Once, fool !  I thought, thus ! thus ?  you cannot sing ;

But lo ! small scruples to the winds I fling ;

For sure where’er Columbia’s sons may roam,

The greatest modesty is left at home.

No maidens like America’s I see,

Renowned earth-wide for gentle purity,

Which never sinks to foolish prudery :

If then our maidens in their daily walk,

Are pure in heart as pure in private talk,

O blame them not for loving well to see

Pure German models of pure modesty ;

And saw we not a modest painter grieve,


They paid not all for Adam and for Eve ;

Then surely I am pure who do but twirl

On paper, what they  see, a dancing girl.

     SEE ! the great Western from Bristowa’s shore,

Disgorges here what Europe keeps no more :

Pickpockets, murderers, thieves, grace ye my song,

Swindles, rogues, counterfeiters, fill the throng,

My dancing, timid angel, come along ;

Fly ! Fly !  for Frenchmen ask with angry glare,

“Where now is Reichstadt ? young Napoleon, where ?

“The hope of Europe sunk !”  The Conqueror’s son,

By Metternich’s Satanic grin undone,

Lies all dishonored, a corrupted corse,

Where erst his father’s nod was law perforce !

Such arts of Hell, O Austria, he knows,

Who leads to hell thy princes by the nose,

Until himself straight to the Devil goes.

The time shall come when Metternich must die,

And if he stays form hell, I know not why.


      THE ocean crossed, behold, where run the sheep,

To catch of this immortal maid a peep :

And now, how modestly on skilful toes,

She nothing yet but well-turned ancles shows !

Fearful lest Yankees deem her short of clothes.

Cunning, thy name is Fanny ! see her then,

By just degrees, the pulse of western men

Feeling with tact, until, in sooth, they find,

Small part of modesty is left behind :

Yet what in secret were a monstrous shame,

When viewed in public plainly asks no blame,


For this good reason : What so many see

Is not the polar star of purity :

But then each damsel taking such small part

How can it harm her tender, youthful heart ?

Then Fashion bears them with o’erwhelming tide,

And says, ‘Dear maids, behold, take Virtue’s side.

“See injured Innocence before you dance,”-

Such innocence was far too good for France.


      Now, at the threshold, Innocence but half

Displays the glory of a well fed calf,

Yet still the dress, by slow degrees, curtail ;-

Imagination, come ! tell thou the tale.


So have I seen, whilome, in great Stambool,

Some pious dervish of the Prophet’s school

Religious whirl : but in that sacred dance,

The mode displeased me-’twould displease in France :

For while he whirled, and dizzy grew my head,

Full fifteen minutes-I observed some lead,

Sewed in his fine long robes, did still prevail

To guard his person from the pious gale,

With which so many whirlers there did fill

That ancient dome in Con-stan-ti-no-ple.


The glorious dance is done : now, rest awhile,

Or go with me to Coney’s lovely isle,

Let some blest dandy take her forth to ride,

“Dash on, my steeds ! lo ! Fanny at my side !”


     AGAIN in Broadway !  “Will the Fanny come ?”

Then ask all Fashion in, rich, new humdru’m,

But ah ! for once it proved a greater task

To get them there, than when you gave the masque,

While all New York in February’s gale,

Did shivering ask-”Will not their courage fail,

Should death the old man take-or some such ail ?”


     Now Germany’s great sons their homage pay,

And bring such honors as their music may :

Ye butchers, and ye butchers’ sons, beware !

Ye blackguards, how with Virtue may ye dare,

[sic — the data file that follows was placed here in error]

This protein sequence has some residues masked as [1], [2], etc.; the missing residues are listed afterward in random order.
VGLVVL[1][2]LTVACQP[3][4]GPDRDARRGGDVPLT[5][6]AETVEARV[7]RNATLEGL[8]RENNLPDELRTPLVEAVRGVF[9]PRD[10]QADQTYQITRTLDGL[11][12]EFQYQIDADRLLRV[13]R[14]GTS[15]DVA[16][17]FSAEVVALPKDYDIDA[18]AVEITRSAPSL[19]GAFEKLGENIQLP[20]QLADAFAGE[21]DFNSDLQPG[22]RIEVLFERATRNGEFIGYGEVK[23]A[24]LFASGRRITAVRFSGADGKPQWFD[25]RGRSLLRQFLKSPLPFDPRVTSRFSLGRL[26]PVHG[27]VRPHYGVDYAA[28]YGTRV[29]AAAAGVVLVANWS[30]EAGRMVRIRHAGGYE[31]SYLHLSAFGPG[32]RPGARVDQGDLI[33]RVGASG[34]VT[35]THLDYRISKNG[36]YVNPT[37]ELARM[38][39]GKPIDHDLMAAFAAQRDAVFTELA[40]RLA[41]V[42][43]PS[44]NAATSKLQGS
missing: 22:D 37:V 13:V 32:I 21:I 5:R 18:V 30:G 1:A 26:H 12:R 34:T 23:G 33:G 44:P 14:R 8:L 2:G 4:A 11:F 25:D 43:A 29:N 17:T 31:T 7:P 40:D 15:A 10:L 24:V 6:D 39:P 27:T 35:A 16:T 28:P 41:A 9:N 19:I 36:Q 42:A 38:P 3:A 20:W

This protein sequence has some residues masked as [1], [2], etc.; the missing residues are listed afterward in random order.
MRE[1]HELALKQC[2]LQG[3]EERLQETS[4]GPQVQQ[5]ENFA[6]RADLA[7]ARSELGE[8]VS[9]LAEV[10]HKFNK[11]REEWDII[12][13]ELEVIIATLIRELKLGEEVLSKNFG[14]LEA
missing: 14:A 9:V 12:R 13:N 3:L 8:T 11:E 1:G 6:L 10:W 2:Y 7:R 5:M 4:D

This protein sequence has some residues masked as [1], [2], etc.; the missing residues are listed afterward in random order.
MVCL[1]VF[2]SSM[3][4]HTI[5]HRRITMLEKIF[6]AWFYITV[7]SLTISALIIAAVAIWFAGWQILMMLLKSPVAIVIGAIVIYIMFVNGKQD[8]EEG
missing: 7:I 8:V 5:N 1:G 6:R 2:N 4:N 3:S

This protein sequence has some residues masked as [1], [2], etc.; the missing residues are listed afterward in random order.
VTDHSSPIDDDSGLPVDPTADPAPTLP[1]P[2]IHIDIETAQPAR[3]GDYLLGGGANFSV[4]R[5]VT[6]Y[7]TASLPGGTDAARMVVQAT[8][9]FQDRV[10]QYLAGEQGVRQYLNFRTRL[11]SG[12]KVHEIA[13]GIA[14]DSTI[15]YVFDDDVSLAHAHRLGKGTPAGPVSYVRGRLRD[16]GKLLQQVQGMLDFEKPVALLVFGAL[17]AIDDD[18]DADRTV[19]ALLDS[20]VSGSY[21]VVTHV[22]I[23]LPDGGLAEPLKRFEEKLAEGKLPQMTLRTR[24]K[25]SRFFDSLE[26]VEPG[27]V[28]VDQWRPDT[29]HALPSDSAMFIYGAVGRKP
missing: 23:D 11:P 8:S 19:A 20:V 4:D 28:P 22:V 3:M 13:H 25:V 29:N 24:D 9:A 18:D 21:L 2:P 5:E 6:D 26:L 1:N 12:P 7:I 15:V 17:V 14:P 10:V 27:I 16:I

Mix up your cruel, blood-stained, gory hands ?

With virtue, such as by yon window stands,

Dancing to Deutschland’s serenading bands.


     “Butchers and loafers, hear, O hear !”  But no !

“Blackguards” ! and “Music.”! “Yet no blood must flow

“In vain for me,”! the modern Helen cries :

But all for nought : the brickbats threat the skies

Frequent : and now, midst music’s raptured throes,

One gaunt musician misses half his nose,

And oft some eye-bung from the battle goes.

The scattered instruments lie here and there,

But now by Fanny’s Innocence we swear,

Such blackguard rowdies did behave unfair ;

For Germany’s proud thousands would but bring

A serenade to her, whose charms I sing.


      MY FATHERLAND ! High Heaven  O what shall be

In time to come thy doubtful destiny !-

Once there was hope : long years it was our care

Of this Republic never to despair :

Alas !  alas ! how shall I, free from blame,

Here drop the song, without one word of shame

Shame for my country !-shame that she will ape

Each rascal Count who can from France escape:

Shame that my country-women, ever dear,

(When I was far, then to this heart most near ;)

So far forget the muddy crimes of France,

As in the mazes of the waltz to dance !

O, if I grieve, ‘tis when a lovely maid,

Who should of shadows almost be afraid,

Submits to let some foreign scoundrel whirl

Her maiden figure : O, beware sweet girl !

“The first step costs,”-I tell thee now, beware !

Thy fate hangs here on trifles light as air-

O !  didst thou know that atmosphere, like me,

Ball-rooms and theatres should never see

Such heavenly charms, such angel purity !

What ! breathe the air !-O no ! far, ever far,

Be thy pure soul from such unholy war !

Where dandies congregate and scoundrels meet,

Both male and female-never soil thy feet.

For by a soul sincere let me declare,

What holier thoughts may not permit me swear,

I deem thy feet dishonored, as they go

Where like a stream our Broadway dandies flow,

A stream impure of “goats, imperials, curls,”

And as they go-just heavens ! our blooming girls

Seem all unknowing as the million pass,

That near the Astor House they met an ass,

One ass ! you cannot walk from twelve to four,

And scape, in Broadway, asses by the score.


     My sober song is done-I close the scene ;

I’ve sung, for this time, quite enough, I ween,

Should Fame and Critics disallow my song

The Second Canto will not tarry long.




Nobody (James Cook Richmond)

Dance Poetry
A comprehensive anthology
Edited by Alkis Raftis
Copyright 2012